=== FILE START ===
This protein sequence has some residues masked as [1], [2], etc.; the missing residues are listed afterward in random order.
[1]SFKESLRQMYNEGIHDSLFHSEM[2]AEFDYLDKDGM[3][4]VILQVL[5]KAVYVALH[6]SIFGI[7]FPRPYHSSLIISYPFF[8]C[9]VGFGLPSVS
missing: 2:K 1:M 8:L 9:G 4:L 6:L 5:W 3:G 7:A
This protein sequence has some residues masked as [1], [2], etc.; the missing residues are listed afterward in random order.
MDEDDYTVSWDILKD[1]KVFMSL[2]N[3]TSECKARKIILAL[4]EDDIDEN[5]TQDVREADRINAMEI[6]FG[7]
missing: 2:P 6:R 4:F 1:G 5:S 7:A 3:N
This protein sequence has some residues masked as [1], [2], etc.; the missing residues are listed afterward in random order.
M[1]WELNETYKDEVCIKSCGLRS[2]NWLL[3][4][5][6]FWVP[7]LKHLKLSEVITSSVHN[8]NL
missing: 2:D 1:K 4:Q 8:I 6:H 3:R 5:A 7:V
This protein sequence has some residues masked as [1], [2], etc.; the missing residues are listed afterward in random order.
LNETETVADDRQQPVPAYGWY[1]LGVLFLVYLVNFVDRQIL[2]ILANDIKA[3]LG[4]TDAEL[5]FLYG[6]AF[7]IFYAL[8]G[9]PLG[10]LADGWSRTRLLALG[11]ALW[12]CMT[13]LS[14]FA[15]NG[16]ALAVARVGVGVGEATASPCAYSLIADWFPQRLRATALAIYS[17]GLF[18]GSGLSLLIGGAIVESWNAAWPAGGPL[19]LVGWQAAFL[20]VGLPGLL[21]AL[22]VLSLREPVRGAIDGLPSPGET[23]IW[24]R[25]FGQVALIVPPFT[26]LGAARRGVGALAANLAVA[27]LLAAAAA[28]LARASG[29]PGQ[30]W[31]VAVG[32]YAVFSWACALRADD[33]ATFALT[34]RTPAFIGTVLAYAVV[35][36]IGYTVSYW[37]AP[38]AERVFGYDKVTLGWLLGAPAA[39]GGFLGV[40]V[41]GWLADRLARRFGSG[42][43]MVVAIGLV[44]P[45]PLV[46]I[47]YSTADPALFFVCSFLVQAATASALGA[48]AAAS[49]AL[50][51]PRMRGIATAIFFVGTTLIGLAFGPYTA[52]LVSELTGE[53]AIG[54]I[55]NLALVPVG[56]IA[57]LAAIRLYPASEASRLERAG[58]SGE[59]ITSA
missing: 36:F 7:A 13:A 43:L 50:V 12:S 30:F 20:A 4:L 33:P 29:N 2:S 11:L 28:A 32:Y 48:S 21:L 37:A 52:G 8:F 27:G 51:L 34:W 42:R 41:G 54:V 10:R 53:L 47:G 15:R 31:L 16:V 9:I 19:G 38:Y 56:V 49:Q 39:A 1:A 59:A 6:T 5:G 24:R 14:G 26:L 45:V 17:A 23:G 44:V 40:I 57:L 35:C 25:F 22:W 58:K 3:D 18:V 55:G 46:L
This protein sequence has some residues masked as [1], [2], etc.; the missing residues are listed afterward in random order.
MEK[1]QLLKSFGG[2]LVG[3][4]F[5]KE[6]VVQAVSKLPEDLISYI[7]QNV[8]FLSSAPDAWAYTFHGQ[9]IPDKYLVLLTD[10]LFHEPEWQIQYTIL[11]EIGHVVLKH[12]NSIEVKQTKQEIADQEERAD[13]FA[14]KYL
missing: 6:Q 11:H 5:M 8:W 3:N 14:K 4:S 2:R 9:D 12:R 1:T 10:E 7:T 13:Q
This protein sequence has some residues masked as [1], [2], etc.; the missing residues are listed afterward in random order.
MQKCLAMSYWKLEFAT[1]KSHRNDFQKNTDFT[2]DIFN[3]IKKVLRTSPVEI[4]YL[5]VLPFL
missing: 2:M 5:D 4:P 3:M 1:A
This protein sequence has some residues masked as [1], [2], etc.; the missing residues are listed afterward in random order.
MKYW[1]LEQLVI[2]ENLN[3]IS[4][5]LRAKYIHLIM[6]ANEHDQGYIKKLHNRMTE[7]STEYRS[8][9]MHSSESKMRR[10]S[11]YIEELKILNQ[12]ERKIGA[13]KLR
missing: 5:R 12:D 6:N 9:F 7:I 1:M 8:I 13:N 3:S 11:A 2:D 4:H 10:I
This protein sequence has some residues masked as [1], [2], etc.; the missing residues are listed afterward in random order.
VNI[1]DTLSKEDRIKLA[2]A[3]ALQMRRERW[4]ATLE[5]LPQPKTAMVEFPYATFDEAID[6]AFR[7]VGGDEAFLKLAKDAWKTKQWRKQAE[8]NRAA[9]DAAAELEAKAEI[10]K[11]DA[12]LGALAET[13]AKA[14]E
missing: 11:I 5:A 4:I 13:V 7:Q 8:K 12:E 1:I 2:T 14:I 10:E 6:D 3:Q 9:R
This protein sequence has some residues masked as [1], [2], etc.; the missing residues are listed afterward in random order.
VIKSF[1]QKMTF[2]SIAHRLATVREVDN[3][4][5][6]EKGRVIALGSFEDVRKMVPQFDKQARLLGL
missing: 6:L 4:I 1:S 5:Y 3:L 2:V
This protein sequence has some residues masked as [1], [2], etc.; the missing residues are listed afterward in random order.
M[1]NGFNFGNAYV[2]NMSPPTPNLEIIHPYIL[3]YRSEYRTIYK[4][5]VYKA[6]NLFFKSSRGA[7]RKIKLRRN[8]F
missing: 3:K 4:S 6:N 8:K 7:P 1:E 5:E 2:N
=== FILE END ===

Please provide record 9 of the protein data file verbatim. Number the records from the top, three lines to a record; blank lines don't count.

This protein sequence has some residues masked as [1], [2], etc.; the missing residues are listed afterward in random order.
VIKSF[1]QKMTF[2]SIAHRLATVREVDN[3][4][5][6]EKGRVIALGSFEDVRKMVPQFDKQARLLGL
missing: 6:L 4:I 1:S 5:Y 3:L 2:V